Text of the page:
Click on the headline to link to a Wikipedia entry for American playwright Tennessee Williams' A Streetcar Named Desire.
A Streetcar Named Desire, Tennessee Williams, Harper, 2006
Tennessee Williams rightfully takes his place as one of the premier playwrights in the history of the American theater. The relentless turning out of high quality pieces (and other short literary expositions) on subjects that in an earlier day before the late 1940s and early 1950s would have not found nearly so receptive an audience.
I saw the movie version of Streetcar long before I read the original play so that, of necessity, the role of Stanley Kowalski on the page evokes the powerfully strong, sexual and primitive role performed by Marlon Brando and the equally powerful performance by Vivian Leigh as the coquettish, down-on-her-heels, blatantly feminine-wiles wielding Blanche Dubois. There are however, important differences between the story line presented in the movie and in the original play version. Some of the more explicit graphically sexual scenes and latent homosexual allusions did not pass muster with the movie censors of the times. For one familiar with the story from the stage or theater it is well worth going back and reading the original play to get a feel for the tensions that remain unexplored in the other media.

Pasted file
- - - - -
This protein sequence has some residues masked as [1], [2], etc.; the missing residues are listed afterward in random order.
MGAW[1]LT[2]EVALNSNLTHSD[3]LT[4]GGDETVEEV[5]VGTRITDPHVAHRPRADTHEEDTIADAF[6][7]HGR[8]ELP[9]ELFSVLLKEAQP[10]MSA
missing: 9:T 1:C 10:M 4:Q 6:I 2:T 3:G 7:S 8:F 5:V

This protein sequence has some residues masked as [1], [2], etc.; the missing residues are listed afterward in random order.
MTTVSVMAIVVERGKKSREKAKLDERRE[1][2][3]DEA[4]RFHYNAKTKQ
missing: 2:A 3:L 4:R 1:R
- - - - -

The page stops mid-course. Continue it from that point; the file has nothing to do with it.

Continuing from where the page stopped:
A reading of the play also makes clear something is missing from the film productions and that is the sense that the characters (including Blanche's sister Stella, Stanley's wife)are sleepwalking through life with their own private illusions that prevent them each, in the final analysis, from having more than a surface understanding of the others in the claustrophobic little "home" they inhabit. Blanche will pay, and pay dearly, for not understanding Stanley better as she tries to live the illusion of a fallen, aging Southern Belle. In any case, whether on stage on the screen or on the page this is a great American classic.